New Technique Allows for Printing Two Colors at Once With Nanoscale Pixels

Nanoscale Pixels

Researchers at the University of Glasgow have found a way to print two colors in only one pixel, using nanomaterials. With this revolutionary approach, new standards in data storage or anti-counterfeiting measures could be set.

Nanoscale Pixels: Of Childhood Treasures and Science

As children, we loved those little cards which would display two different pictures depending on how we were holding them. We collected these cards, because to us, they were small treasures. You might remember them, too.

Precious – in a real sense – is the detection of a research team at the University of Glasgow. Biomedical engineering lecturer Dr. Alasdair Clark and his team have developed a printing-technique which allows for printing two colors at once, thus creating two entirely different pictures on only one surface, but exceptionally detailed ones with an incredibly high resolution. We’re talking about 100,000 dots per inch (dpi) instead of e.g. 300 dpi of a magazine image. For data storage, digital imaging or anti-counterfeiting measures, this could be a real game-changer.

Dye was Yesterday – Hello Structural Color with Nanoscale Pixels

To print colors, one usually uses dye or pigment. Another way, though, is the one the team chose. They created what they call a plasmonic color technology to achieve the desired effect. Time to get into the details:

Their technique can be subsumed under the field of structural color technique. Here, color is made of a nanostructured material (in their case by a nano-scale plasmonic color filters) that reflects light, hence produces color, hence is said to have structural color – and this is their novelty: Creating two colors in one pixel using structural color, where the reflected color depends on the orientation of the light which hits the particle.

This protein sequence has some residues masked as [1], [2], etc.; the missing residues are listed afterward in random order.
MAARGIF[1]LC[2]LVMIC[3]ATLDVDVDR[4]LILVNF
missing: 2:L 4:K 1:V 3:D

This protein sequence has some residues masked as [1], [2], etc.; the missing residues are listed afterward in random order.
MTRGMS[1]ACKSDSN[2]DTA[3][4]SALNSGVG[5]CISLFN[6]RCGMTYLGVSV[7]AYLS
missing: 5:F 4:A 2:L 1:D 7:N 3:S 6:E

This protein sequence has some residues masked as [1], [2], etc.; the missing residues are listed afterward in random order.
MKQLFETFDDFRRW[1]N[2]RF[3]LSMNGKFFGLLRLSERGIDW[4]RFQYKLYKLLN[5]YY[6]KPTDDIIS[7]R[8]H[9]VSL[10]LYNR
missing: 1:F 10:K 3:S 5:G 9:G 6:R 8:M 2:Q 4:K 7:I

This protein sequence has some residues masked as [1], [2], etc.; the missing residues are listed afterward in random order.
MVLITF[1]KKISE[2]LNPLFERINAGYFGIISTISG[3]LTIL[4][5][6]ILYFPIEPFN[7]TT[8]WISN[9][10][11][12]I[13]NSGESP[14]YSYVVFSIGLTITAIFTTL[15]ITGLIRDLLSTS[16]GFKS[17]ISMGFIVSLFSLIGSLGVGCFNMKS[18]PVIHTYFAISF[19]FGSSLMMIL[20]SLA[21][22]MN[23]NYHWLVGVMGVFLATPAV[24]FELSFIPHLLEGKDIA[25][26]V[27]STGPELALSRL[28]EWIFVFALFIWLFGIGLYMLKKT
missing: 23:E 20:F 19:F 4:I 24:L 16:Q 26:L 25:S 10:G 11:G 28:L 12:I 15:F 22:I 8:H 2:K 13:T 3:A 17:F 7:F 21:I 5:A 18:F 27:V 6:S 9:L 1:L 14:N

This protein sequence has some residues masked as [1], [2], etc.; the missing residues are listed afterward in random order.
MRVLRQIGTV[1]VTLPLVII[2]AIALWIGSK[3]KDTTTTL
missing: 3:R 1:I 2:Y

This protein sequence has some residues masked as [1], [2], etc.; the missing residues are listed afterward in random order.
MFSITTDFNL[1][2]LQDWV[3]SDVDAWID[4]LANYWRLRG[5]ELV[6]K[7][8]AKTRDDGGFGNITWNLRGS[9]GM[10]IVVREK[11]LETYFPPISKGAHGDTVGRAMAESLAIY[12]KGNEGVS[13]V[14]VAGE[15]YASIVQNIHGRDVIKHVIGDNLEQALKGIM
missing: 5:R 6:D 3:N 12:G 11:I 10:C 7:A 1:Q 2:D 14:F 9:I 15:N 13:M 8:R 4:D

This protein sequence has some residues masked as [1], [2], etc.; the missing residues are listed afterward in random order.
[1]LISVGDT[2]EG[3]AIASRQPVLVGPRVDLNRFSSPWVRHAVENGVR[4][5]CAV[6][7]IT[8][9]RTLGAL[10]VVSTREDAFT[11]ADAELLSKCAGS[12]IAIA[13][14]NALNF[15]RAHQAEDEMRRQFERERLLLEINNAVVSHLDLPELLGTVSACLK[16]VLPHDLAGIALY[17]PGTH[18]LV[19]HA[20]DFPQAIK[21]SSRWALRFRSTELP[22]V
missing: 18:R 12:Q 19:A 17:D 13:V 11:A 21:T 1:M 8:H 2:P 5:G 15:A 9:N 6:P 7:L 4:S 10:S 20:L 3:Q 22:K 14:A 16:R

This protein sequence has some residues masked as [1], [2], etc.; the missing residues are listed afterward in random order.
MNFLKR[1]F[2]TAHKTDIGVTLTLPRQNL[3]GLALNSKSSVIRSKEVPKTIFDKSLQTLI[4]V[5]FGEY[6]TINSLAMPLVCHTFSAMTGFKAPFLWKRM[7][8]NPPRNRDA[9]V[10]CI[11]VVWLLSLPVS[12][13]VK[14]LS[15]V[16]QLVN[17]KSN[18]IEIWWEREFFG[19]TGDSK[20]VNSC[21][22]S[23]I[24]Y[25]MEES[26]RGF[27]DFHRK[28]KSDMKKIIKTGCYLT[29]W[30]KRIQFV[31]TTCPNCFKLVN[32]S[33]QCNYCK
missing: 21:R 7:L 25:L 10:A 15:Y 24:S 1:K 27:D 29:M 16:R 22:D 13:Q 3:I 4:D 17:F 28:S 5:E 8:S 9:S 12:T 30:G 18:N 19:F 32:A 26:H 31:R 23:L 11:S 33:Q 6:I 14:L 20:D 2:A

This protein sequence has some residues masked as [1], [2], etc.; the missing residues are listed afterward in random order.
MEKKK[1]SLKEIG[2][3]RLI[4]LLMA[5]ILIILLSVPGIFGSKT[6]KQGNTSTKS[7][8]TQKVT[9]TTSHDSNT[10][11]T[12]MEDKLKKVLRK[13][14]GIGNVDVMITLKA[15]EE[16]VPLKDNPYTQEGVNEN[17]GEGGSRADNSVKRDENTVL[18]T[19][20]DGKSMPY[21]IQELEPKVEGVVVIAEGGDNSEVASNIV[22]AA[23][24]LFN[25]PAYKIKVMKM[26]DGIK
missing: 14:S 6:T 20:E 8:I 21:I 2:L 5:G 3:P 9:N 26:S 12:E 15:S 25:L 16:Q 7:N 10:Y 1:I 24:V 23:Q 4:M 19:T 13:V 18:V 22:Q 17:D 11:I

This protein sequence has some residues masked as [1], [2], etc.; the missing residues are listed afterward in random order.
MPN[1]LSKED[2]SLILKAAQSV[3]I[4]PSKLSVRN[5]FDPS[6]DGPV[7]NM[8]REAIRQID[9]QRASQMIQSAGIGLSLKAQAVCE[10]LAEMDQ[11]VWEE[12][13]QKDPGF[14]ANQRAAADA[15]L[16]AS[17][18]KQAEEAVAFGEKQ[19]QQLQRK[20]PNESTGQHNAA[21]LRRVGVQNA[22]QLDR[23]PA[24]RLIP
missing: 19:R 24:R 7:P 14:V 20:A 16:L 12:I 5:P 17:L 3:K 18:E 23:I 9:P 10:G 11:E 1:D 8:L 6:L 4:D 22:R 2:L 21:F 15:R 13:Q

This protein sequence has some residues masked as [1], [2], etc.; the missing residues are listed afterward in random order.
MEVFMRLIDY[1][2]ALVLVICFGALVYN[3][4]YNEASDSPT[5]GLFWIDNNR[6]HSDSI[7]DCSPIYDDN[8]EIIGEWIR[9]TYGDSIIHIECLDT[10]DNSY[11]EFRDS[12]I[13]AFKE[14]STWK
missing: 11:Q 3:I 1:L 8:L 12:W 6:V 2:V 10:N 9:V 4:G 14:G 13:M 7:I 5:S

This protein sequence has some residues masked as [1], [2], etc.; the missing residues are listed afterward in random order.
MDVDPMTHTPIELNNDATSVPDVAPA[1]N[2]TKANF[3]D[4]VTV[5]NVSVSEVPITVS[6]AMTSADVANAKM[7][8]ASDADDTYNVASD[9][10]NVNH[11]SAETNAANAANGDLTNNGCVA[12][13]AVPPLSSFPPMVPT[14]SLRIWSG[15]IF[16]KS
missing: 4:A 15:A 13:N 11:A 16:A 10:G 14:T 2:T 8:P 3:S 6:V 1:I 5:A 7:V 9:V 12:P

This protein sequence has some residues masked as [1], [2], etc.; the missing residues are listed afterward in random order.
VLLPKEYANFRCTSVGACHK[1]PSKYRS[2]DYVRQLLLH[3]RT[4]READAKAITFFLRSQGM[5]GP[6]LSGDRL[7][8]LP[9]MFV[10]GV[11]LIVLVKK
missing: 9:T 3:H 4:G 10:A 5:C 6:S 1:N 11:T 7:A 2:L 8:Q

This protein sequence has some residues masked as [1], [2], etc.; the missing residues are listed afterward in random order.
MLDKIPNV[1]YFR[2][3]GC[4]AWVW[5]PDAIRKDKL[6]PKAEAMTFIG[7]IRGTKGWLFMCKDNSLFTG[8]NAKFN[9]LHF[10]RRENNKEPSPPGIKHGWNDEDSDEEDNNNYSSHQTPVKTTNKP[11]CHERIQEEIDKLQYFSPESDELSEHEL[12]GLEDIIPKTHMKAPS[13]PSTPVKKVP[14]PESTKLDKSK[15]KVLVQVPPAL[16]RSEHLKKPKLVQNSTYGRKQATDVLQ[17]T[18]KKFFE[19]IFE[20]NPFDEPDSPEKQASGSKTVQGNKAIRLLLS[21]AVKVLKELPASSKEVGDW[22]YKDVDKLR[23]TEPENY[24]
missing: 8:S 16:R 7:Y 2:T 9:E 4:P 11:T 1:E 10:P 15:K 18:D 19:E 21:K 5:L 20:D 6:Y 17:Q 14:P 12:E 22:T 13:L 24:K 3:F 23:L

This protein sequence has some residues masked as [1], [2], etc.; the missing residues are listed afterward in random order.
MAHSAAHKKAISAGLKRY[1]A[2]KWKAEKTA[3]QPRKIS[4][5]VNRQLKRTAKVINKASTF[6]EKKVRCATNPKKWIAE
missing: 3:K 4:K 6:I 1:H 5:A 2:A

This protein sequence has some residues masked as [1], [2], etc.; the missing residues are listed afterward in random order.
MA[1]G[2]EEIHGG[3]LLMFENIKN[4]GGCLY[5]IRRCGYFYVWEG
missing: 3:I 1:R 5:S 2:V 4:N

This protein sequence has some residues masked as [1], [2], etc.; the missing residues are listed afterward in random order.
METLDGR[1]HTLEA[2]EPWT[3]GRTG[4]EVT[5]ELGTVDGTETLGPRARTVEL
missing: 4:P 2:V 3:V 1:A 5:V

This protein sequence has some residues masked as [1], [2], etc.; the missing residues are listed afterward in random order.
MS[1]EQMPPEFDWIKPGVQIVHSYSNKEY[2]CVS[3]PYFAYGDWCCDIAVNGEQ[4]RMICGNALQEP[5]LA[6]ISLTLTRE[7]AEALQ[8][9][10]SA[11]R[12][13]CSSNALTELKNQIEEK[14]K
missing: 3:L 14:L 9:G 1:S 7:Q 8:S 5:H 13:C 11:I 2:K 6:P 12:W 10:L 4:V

Dr. Clark:

“We’ve discovered that if we make colo[…]r pixels from tiny cross-shaped indents on a strip of aluminum film, the colo[…]r they display becomes polarisation-dependent, allowing us to encode two colo[…]rs into a single pixel, and then select which colo[…]r is displayed by shining different polarisations of light at the surface.”

“By changing the size and shape of the indent, we can create a wide range of different colo[…]rs at very high resolutions.”

But listen to him as he explains their work in this video.

We’ve already talked about the high-resolution structural color printing allows. But there are more benefits to this technique.

First and foremost, the amount of information stored in a unit-area is twice as high. According to Dr. Clark, we’re talking about 1.46 Gb per square centimeter, equaling a storage of more than 900 Gb of data on an A4 sheet.

Second, the colors won’t fade, which, together with their very high resolution and data storage capacity, makes them ideal for long-term data archival.

Third,

“the process to produce the plasmonic colo[…]rs is difficult to replicate without access to dedicated facilities, so it could be ideal for creating a new kind of anti-counterfeiting material for banknotes”,

Dr. Clark states.

And last but not least, digital photography might benefit as new possibilities of developing color filters open up.

Have any of your childhood treasures ever since crossed your way, but in another context? We’re curious about your comments! Leave them in the comment section.